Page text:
Before I had even mounted the camera up to the tripod, I noticed a rainbow in the sky, directly above the falls. Then another rainbow. Oh.my.gosh. A double rainbow over Havasu Falls! Knowing that the rainbows were likely to be fleeting, I was almost shaking with excitement (read: I was) as I retrieved all the necessary equipment from my F-Stop Tilopa bag, wanting to ensure that I got at least one decent shot off before they vanished.
The Gear and the Shot
As quickly as possible I connected my Canon EF 16-35mm f/2.8L II USM to my Canon 6D and mounted it to my Really Right Stuff (RRS) BH-55 ballhead, which was attached to my RRS TVC-33 tripod. Knowing that I wanted to achieve a longer shutter speed to smooth out the flowing water, I attached my Formatt-Hitech 3-stop neutral density (ND) filter to the front of the lens, and then added my LEE 3-stop soft-edge graduated ND filter over that to control the light in the sky and gain a balanced exposure. Obviously, the rainbows were the emphasis here, but I felt like they’d be nothing without the properly exposed foreground and it is important to me to get things right in-camera rather than in post.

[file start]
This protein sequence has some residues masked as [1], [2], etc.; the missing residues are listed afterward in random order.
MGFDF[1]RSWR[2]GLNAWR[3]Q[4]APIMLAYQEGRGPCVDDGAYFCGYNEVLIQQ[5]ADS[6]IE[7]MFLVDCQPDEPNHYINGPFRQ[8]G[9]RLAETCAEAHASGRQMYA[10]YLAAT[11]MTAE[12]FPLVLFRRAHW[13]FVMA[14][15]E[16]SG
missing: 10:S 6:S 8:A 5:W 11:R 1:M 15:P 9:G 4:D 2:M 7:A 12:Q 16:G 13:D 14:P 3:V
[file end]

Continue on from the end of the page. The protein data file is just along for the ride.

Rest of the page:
With little time to waste, I engaged my camera’s live view mode so that I could quickly dial in the proper settings by getting real-time feedback from the camera’s LCD screen – I hastily set my ISO to 100, chose an aperture of f/11 and adjusted the shutter speed until the screen reflected a nicely-exposed scene, which ended up being 0.6 seconds. Lastly, I fine-tuned the position of the graduated ND filter to darken only the uppermost portion of the sky and then let ‘er rip! I ended up having just enough time to make five exposures before the rainbows disappeared. I didn’t find a pot of gold but I walked away with this shot:
And that was just day one! Does the fun ever stop?!